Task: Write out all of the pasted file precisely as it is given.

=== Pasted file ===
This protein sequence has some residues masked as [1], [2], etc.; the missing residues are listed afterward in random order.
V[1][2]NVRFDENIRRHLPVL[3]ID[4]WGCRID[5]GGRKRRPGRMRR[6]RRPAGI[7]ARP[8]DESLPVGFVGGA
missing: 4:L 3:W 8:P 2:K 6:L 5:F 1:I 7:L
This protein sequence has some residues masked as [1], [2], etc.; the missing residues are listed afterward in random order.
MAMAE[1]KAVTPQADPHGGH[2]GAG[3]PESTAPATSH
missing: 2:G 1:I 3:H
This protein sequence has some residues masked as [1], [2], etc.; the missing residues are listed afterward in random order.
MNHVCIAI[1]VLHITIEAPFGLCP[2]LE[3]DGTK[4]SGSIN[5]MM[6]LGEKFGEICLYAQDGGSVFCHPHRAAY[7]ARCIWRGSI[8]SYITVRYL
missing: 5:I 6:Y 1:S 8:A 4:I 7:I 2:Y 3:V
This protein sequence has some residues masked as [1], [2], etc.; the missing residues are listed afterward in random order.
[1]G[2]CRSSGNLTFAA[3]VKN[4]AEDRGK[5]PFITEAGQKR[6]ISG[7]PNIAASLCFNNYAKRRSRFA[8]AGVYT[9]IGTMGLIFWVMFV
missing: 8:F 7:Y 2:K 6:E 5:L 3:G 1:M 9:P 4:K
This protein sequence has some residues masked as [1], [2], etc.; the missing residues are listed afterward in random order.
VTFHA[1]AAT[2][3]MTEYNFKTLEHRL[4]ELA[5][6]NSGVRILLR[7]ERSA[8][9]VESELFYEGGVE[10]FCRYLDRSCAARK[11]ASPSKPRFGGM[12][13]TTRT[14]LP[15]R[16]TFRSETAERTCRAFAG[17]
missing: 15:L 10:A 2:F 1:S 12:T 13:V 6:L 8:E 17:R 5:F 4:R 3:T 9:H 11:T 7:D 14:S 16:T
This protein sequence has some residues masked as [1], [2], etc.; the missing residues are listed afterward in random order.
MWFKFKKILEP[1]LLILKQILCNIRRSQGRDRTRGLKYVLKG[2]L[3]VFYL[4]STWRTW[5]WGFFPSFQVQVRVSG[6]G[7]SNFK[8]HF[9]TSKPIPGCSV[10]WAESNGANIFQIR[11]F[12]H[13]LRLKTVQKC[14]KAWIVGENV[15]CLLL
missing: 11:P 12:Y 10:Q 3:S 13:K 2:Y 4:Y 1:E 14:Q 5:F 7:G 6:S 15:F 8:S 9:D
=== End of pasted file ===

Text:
This protein sequence has some residues masked as [1], [2], etc.; the missing residues are listed afterward in random order.
V[1][2]NVRFDENIRRHLPVL[3]ID[4]WGCRID[5]GGRKRRPGRMRR[6]RRPAGI[7]ARP[8]DESLPVGFVGGA
missing: 4:L 3:W 8:P 2:K 6:L 5:F 1:I 7:L
This protein sequence has some residues masked as [1], [2], etc.; the missing residues are listed afterward in random order.
MAMAE[1]KAVTPQADPHGGH[2]GAG[3]PESTAPATSH
missing: 2:G 1:I 3:H
This protein sequence has some residues masked as [1], [2], etc.; the missing residues are listed afterward in random order.
MNHVCIAI[1]VLHITIEAPFGLCP[2]LE[3]DGTK[4]SGSIN[5]MM[6]LGEKFGEICLYAQDGGSVFCHPHRAAY[7]ARCIWRGSI[8]SYITVRYL
missing: 5:I 6:Y 1:S 8:A 4:I 7:I 2:Y 3:V
This protein sequence has some residues masked as [1], [2], etc.; the missing residues are listed afterward in random order.
[1]G[2]CRSSGNLTFAA[3]VKN[4]AEDRGK[5]PFITEAGQKR[6]ISG[7]PNIAASLCFNNYAKRRSRFA[8]AGVYT[9]IGTMGLIFWVMFV
missing: 8:F 7:Y 2:K 6:E 5:L 3:G 1:M 9:P 4:K
This protein sequence has some residues masked as [1], [2], etc.; the missing residues are listed afterward in random order.
VTFHA[1]AAT[2][3]MTEYNFKTLEHRL[4]ELA[5][6]NSGVRILLR[7]ERSA[8][9]VESELFYEGGVE[10]FCRYLDRSCAARK[11]ASPSKPRFGGM[12][13]TTRT[14]LP[15]R[16]TFRSETAERTCRAFAG[17]
missing: 15:L 10:A 2:F 1:S 12:T 13:V 6:L 8:E 17:R 5:F 4:R 3:T 9:H 11:T 7:D 14:S 16:T
This protein sequence has some residues masked as [1], [2], etc.; the missing residues are listed afterward in random order.
MWFKFKKILEP[1]LLILKQILCNIRRSQGRDRTRGLKYVLKG[2]L[3]VFYL[4]STWRTW[5]WGFFPSFQVQVRVSG[6]G[7]SNFK[8]HF[9]TSKPIPGCSV[10]WAESNGANIFQIR[11]F[12]H[13]LRLKTVQKC[14]KAWIVGENV[15]CLLL
missing: 11:P 12:Y 10:Q 3:S 13:K 2:Y 4:Y 1:E 14:Q 5:F 7:G 6:S 15:F 8:S 9:D